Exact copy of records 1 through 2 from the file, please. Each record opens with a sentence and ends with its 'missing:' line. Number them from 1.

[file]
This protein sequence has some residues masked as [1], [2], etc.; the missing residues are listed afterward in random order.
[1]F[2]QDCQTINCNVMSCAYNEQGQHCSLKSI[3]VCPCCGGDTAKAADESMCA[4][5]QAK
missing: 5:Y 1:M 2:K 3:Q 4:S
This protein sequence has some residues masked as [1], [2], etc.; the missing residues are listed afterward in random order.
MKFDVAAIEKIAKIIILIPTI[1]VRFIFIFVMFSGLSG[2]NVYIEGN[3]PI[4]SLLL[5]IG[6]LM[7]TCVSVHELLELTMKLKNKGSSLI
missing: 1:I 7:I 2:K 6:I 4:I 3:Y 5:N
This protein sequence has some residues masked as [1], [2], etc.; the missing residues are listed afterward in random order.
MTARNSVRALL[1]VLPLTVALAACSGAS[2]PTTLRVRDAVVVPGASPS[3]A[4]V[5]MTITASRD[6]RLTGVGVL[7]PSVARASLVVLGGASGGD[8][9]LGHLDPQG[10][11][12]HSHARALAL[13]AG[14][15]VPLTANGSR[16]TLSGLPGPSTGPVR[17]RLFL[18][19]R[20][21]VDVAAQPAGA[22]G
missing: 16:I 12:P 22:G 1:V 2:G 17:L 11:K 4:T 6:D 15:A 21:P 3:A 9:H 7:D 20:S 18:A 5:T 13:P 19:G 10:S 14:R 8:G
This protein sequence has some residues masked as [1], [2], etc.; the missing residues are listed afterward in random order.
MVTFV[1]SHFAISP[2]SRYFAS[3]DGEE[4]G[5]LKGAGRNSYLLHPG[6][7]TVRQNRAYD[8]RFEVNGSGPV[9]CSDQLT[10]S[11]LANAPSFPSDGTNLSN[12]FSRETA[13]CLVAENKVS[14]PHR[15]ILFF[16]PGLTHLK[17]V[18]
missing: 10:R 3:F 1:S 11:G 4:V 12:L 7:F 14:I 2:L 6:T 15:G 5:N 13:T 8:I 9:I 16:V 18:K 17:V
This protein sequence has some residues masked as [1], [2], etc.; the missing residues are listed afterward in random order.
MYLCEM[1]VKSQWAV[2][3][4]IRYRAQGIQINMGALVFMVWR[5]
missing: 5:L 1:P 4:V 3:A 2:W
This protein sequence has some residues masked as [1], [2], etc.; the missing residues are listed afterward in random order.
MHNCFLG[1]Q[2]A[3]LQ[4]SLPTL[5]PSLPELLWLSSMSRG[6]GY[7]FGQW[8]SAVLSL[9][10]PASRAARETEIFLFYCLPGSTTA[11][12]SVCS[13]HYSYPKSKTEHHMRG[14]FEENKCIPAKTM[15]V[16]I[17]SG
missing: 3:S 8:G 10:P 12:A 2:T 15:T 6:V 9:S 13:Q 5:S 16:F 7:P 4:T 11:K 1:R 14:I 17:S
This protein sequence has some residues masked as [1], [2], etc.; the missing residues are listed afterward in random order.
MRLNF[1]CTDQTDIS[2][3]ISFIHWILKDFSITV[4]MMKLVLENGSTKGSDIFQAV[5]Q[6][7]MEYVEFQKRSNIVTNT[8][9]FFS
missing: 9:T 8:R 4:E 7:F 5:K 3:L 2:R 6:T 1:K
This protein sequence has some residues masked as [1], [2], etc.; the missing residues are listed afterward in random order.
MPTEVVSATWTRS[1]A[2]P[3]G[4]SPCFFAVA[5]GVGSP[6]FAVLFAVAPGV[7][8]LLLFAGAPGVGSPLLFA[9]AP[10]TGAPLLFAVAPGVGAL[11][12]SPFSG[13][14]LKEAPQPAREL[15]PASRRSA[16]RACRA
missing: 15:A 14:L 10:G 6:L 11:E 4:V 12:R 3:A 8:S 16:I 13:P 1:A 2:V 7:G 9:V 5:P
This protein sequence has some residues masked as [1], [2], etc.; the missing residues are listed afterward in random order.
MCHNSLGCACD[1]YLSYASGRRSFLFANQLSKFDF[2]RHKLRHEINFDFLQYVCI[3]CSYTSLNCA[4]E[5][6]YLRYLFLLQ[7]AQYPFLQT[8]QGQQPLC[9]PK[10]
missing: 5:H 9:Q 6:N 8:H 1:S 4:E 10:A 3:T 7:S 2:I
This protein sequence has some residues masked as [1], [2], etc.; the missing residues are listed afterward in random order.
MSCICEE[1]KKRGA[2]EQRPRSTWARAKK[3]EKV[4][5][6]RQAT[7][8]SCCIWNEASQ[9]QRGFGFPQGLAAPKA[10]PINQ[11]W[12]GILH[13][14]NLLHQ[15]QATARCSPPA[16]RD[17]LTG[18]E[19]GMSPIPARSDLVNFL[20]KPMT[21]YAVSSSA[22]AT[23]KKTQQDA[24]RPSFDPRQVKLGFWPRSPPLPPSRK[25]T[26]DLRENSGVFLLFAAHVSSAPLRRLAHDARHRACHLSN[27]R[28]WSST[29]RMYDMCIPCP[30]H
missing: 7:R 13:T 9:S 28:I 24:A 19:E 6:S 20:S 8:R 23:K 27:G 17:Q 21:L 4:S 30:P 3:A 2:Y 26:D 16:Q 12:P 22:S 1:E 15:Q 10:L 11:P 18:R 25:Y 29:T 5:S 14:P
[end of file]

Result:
This protein sequence has some residues masked as [1], [2], etc.; the missing residues are listed afterward in random order.
[1]F[2]QDCQTINCNVMSCAYNEQGQHCSLKSI[3]VCPCCGGDTAKAADESMCA[4][5]QAK
missing: 5:Y 1:M 2:K 3:Q 4:S
This protein sequence has some residues masked as [1], [2], etc.; the missing residues are listed afterward in random order.
MKFDVAAIEKIAKIIILIPTI[1]VRFIFIFVMFSGLSG[2]NVYIEGN[3]PI[4]SLLL[5]IG[6]LM[7]TCVSVHELLELTMKLKNKGSSLI
missing: 1:I 7:I 2:K 6:I 4:I 3:Y 5:N